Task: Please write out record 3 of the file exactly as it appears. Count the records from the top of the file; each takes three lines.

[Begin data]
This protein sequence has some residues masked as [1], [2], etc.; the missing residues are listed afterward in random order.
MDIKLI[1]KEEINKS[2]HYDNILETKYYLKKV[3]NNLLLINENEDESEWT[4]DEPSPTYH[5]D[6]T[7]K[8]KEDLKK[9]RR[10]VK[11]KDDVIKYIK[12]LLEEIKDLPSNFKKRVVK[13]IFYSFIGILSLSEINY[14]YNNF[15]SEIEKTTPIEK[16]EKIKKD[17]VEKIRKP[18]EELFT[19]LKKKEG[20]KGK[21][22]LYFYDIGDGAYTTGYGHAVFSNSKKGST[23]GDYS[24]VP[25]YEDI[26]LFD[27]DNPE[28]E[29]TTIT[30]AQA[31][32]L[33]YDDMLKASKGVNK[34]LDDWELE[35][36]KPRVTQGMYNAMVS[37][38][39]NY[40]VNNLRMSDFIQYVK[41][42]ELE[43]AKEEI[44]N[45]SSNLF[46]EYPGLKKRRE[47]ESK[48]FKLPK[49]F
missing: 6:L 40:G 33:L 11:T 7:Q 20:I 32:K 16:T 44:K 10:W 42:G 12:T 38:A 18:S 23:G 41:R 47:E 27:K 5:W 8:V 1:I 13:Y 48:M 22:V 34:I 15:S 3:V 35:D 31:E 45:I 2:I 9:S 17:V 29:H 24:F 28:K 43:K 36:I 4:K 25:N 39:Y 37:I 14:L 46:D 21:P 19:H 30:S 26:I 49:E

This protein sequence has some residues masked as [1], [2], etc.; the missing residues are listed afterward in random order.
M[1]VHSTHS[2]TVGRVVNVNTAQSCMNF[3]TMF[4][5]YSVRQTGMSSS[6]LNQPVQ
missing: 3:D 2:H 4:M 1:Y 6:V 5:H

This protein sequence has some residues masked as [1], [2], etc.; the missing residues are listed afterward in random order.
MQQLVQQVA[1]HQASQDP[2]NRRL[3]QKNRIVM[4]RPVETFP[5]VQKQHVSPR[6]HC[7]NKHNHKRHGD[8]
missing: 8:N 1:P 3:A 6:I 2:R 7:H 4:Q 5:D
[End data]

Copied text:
This protein sequence has some residues masked as [1], [2], etc.; the missing residues are listed afterward in random order.
MQQLVQQVA[1]HQASQDP[2]NRRL[3]QKNRIVM[4]RPVETFP[5]VQKQHVSPR[6]HC[7]NKHNHKRHGD[8]
missing: 8:N 1:P 3:A 6:I 2:R 7:H 4:Q 5:D